Board of Directors

NACPM Co-President Tanya Khemet Taiwo, CPM, MPH, considers herself blessed to be the mother of three beautiful girls who were all born into the hands of midwives. She lives in Sacramento, CA where she has practiced in community clinic settings for 16 years. After serving as clinic administrator and staff midwife of The Birthing Project Clinic for eight years, she became one of the founding mothers of Birth and Family Health Center, women’s health clinics housed in community health centers located in medically underserved areas of Sacramento. These community health centers provide primary care, pediatrics, dental care and behavioral health; serving women who would otherwise have little or no prenatal care or reproductive health services. Women’s health services are enhanced with health education, nutrition and social services. She currently works in a Federally Qualified Health Center, continuing to care for low-income families in a multi-disciplinary setting. She comes from a family tradition of midwives, was trained at Seattle Midwifery School, and apprenticed with midwives in Seattle, Senegal and Jamaica. She joined the NACPM Board of Directors in the fall of 2012 because of her commitment to bringing the midwifery model of care to the medically underserved and those at risk of poor birth outcomes. Before being elected as Co-President of NACPM in October 2016, she served as the organization’s Secretary for four years. She has participated in all of the US MERA meetings and was a member of the Steering Committee for the Home Birth Summit. An adjunct professor in the Department of Midwifery at Bastyr University in Kenmore, WA, Tanya is also currently enrolled in a PhD program in Epidemiology at the University of California, Davis.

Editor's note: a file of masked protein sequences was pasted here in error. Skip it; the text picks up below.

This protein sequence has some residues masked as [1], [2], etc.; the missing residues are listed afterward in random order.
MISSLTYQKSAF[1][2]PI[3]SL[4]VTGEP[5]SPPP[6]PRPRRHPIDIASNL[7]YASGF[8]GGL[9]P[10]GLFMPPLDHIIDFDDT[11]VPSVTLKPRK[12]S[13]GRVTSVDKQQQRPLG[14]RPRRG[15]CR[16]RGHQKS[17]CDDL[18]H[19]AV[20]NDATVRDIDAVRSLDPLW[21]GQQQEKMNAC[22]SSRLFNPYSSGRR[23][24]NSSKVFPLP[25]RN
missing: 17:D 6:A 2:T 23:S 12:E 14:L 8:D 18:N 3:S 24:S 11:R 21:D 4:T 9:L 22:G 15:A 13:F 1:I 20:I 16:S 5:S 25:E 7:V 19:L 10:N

audrey_levineNACPM Co -President Audrey Levine, LM CPM (Retired) lives in Olympia, WA where she practiced as a home birth midwife for 15 years. In August 2015, she closed her midwifery practice to devote her energy full-time to midwifery policy and advocacy work. Before being elected as Co-President of NACPM in October 2016, she served as the organization’s Vice-President for four years. Prior to that, Audrey was President of the Midwives’ Association of WA State (MAWS) from 2008 – 2012 and she continues to serve on the MAWS Board as Chair of the Legislative and Policy Committee and as a member of the Data and Research Committee. As co-Chair of the Washington State Department of Health’s MD-LM Workgroup, Audrey helped develop the Smooth Transitions Quality Improvement Project to enhance the safety of hospital transfers from planned community-based births and served as the Smooth Transitions Project Coordinator from July 2014 – July 2016. She has participated in the historic US MERA gatherings and is a member of the coalition’s Equity Task Force. She was also a delegate for all three Home Birth Summits and remains actively involved in the work of the Collaboration Task Force. In November 2016, Audrey received a certificate from the Northwest Public Health Leadership Institute at the University of Washington. The intensive 6-month institute gave her an opportunity to deepen her knowledge and commitment to promoting equity, especially in the area of maternal-child health.

 

jamie_eidsathNACPM Treasurer Jamie A. Eidsath, CPM, joined the board in 2013. Her particular interests are opposing racism in midwifery and supporting CPM inclusion in state and national legislation. She practices in Ann Arbor, Michigan. Photo courtesy of Michelle Massey Barnes

 

NACPM Secretary Keisha Goode, PhD, joined the Board as the first appointed Public Member. She is currently a Visiting Assistant Professor of Sociology at The State University of New York College. Her primary research area is Medical Sociology with specific attention to the medicalization of childbirth and the historical and contemporary complexities of black midwifery in the United States. She is completing a book proposal for the publication of her dissertation research, Birthing, Blackness and The Body: Black Midwives and Experiential Continuities of Institutional Racism.